One of the hardest things about interviewing is waiting for an update from the employer. There’s a fine line between following up and driving a hiring manager crazy with requests for updates. Establish a timeline for when you’ll be following up, and stick to it. For example, before you leave the interview, don’t be afraid to ask when you should expect to hear something. Also offer to reach out yourself in a week in the event you don’t hear anything.

Remember that you’re interviewing the employer, too.

A lot of folks new to the job market don’t realize that they’re not the only ones being interviewed. Finding the right fit is an important factor in succeeding at your first (of any future) jobs, so it’s important that candidates be prepared with a few insightful questions they plan to ask in an interview.

Study the culture.

Culture is increasingly becoming an important differentiator when it comes to attracting talent. And that means companies are really looking for candidates that fit into their existing culture. Do your research on a company before interviewing. Dig deep into the company’s hiring pages, read interviews with executives and scour social media for existing employees. Your goal is to get a sense for what the company values when it comes to culture, and make sure you’re aligned with that mission before you show up to interview.

Caprino: Any final words of advice new grads probably haven’t heard before?

Kahn: I think the biggest point most new grads miss is to remember that landing a new gig isn’t just about them—it’s about your potential employer, your mentors, and your network. Here’s what to know:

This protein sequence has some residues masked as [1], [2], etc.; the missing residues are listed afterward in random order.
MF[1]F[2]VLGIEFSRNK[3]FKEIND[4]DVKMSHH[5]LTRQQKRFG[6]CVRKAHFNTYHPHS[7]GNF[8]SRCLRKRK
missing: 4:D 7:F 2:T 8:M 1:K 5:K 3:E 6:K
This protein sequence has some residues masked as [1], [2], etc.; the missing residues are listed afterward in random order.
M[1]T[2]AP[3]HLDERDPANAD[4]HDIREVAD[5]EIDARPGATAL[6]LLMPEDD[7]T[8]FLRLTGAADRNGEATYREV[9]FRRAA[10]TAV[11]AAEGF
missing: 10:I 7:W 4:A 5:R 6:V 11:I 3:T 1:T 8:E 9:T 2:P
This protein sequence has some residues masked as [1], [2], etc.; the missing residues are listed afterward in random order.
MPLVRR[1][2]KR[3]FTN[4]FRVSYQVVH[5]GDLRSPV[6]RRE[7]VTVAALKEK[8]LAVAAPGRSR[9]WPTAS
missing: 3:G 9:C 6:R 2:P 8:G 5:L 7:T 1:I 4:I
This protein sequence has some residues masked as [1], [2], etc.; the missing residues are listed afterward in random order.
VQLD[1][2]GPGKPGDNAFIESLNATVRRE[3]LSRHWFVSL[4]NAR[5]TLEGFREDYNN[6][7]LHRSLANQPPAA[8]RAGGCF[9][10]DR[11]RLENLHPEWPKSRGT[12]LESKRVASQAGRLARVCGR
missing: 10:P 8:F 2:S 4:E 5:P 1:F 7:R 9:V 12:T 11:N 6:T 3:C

Celebrate failure.

When you’re looking for a job, it’s tempting to focus on your successes and shy away from failure. But the reality is that everyone who can help you along the way will be able to offer better advice if they know where you need the most guidance. Failure is a part of growing into your career, so embrace it and be open about it with your network.

Make yourself useful.

Your network will be filled with busy people. Take some time to figure out how you can help them, and offer up your services. For example, if your mentor runs a blog, offer to write a few posts for them. Or it could even be as simple as forwarding along interesting articles you think people in your network might find helpful.

Don’t be so confident.

While a little confidence is always a good thing, too much of it can rub people the wrong way — especially those in positions to help you. Stay humble and let the folks in your network show you what they know. By giving them the opportunity to show off their skills, you’ll prove that you’re ready and willing to learn.

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My favorite tip here from Ryan is “celebrate failure.” Truly relish it. After 30 years in business, I’ve found that it’s our failures, missteps and detours that provide the most vital lessons and shape our understanding of who we really are and where we want to go. The sooner we realize that “failures” are a healthy, useful (in fact, essential) part of building a great and rewarding career (and stop beating ourselves up about them), the sooner we can get moving doing the important work of attracting and creating the most rewarding roles, projects and relationships that will support our highest goals.

Read the original article on Forbes.